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What are the differences between POP3 and IMAP?

What are the differences between POP3 and IMAP?

Many email providers ask me if I'm interested in using POP3, or IMAP. What exactly are these and when should I consider using them?

Asked by: Guest | Views: 139
Total answers/comments: 5
Guest [Entry]

"IMAP is fantastic if you are using the same email account on multiple devices, such as a desktop PC, mobile phone, laptop and web interface. Whenever you read an email on one device, that is synced to the IMAP server and then synced down to all the other devices and marked as read on every device.

POP3, on the other hand, downloads the emails to a client then (typically) deletes it from the server. So this means if you get an email whilst you are out and about on your mobile phone and read it, you will not get it on your desktop PC."
Guest [Entry]

POP3 and IMAP are two different protocols used for viewing mail. The big difference is that POP3 downloads the messages to your client. IMAP leaves the email on the server while there is a basic cache stored in a desktop client. IMAP has the reputation of being used with webmail providers. IMAP has better support for multiple clients since the messages are stored on the server. More information can be found in those two links.
Guest [Entry]

"POP3 (Post Office Protocol version 3) is a protocol used to retrieve email from the server. POP3 protocol was created because of the design of the electronic mail system that requires the server to accommodate email for a while until it’s taken by an eligible recipient.

IMAP (Internet Message Access Protocol) is a standard protocol for accessing / retrieving e-mail from the server. IMAP allows users to choose e-mail message that he will take, make a folder on the server, search for specific e-mail messages, even deleted e-mail messages on server. This ability is much better than POP (Post Office Protocol) which only allows to retrieve/ download all the messages without exception.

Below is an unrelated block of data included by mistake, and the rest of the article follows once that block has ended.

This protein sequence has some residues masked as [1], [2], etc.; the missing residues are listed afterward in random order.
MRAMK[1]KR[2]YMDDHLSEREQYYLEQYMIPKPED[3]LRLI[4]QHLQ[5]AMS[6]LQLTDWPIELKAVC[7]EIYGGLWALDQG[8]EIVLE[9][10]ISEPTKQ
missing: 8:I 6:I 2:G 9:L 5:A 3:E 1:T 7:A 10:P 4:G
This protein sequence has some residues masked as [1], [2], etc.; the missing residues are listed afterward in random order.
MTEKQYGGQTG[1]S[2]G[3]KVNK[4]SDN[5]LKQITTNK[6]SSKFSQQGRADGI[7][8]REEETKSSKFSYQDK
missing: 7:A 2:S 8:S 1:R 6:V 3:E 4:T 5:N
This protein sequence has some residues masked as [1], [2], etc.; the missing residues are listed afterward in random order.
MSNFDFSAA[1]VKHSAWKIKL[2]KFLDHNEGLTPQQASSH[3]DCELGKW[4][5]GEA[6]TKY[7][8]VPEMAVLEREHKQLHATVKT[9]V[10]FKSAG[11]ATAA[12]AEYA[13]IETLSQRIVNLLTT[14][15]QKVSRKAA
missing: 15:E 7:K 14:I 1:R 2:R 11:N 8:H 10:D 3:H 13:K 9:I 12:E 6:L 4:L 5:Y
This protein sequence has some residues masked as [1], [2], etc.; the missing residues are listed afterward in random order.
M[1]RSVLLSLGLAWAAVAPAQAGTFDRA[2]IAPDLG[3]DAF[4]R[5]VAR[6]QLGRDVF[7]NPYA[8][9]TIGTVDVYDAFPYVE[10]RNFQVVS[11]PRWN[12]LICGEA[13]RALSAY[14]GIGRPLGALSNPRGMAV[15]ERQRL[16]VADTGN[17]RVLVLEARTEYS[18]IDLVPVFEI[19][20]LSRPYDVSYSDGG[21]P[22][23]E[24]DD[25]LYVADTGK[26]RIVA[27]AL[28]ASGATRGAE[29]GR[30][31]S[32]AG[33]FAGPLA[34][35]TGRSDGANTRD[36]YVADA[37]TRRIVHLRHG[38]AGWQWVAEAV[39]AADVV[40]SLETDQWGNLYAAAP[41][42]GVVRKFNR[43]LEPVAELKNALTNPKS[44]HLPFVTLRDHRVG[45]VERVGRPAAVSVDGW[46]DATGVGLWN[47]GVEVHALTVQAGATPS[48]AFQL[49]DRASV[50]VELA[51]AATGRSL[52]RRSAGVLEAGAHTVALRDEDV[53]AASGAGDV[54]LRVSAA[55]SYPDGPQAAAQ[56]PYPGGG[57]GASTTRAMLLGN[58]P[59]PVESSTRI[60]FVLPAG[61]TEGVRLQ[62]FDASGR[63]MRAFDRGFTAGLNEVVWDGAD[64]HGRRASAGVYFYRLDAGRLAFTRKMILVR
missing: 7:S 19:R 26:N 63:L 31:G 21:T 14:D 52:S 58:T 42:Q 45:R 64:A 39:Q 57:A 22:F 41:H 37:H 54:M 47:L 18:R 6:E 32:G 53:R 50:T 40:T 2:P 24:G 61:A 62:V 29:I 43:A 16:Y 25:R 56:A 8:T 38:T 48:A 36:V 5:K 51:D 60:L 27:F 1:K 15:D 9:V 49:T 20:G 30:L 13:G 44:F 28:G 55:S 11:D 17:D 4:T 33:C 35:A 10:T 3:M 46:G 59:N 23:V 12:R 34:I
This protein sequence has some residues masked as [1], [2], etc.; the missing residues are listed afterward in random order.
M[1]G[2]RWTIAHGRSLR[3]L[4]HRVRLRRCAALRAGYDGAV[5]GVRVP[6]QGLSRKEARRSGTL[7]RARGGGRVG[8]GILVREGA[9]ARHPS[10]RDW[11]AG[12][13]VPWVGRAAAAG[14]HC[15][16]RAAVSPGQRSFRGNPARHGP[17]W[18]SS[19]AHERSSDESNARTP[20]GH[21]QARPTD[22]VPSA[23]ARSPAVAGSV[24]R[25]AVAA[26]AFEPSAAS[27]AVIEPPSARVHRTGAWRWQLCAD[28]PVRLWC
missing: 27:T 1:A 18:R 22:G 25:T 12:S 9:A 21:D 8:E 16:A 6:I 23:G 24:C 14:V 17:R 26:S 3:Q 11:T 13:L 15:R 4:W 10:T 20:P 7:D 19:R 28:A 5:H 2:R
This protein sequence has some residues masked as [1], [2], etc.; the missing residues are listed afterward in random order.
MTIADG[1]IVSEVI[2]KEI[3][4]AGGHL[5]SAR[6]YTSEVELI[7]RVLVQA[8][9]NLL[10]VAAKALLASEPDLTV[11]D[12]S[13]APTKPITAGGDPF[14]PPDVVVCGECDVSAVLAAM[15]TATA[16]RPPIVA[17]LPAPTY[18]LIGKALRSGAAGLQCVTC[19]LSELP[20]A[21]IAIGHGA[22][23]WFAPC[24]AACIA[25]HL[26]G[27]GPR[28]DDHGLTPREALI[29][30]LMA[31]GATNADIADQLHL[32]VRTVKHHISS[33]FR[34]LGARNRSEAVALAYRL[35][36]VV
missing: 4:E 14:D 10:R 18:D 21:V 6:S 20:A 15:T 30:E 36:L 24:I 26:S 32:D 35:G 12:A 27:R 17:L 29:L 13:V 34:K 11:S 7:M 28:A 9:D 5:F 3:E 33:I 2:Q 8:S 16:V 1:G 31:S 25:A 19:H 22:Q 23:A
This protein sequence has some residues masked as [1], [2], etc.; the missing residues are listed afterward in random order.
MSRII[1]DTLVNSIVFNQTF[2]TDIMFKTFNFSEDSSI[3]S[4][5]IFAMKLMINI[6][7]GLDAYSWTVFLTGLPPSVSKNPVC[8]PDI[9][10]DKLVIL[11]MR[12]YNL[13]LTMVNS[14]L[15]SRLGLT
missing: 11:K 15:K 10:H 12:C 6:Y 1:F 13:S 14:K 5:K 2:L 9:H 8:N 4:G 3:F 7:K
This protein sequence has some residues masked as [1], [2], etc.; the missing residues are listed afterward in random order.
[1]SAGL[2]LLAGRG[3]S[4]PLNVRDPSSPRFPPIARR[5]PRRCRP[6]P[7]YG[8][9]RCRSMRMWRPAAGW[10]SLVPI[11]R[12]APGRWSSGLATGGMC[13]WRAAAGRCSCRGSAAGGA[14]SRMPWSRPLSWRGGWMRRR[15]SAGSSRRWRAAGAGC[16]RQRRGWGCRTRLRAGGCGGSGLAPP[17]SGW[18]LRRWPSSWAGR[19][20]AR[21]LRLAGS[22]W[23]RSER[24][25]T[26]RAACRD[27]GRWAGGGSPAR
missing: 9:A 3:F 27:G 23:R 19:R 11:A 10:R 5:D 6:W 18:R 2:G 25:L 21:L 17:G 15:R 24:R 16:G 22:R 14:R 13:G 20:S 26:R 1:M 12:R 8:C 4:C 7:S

SMTP (Simple Mail Transfer Protocol) is a commonly used protocol for sending electronic mail on the Internet. This protocol is used to transmit data from computer sending email to the recipient mail server.

For reference, you could read this
http://signinx.com/difference-between-pop3-imap-smtp/"
Guest [Entry]

"If you use e-mail from a provider, it would be best to consolidate it intoa Gmail account, to make sure you keep control over your own e-mail address. So many people that switch providers feel the pain of losing their e-mail address, and there's totally no need for that.

Just sign up for Gmail (or any other non-provider e-mail account that allows you to fetch with POP3), and follow the instructions onsite on how to enable Gmail to fetch POP3 from your provider.

Then, access Gmail (with your provider mail inside) using web, POP3 or IMAP as you see fit."
Guest [Entry]

They're methods for retrieving email from a server. There are some nice comparisons, especially this one from UOregon. As others have said, the big difference is server-side versus client-side storage.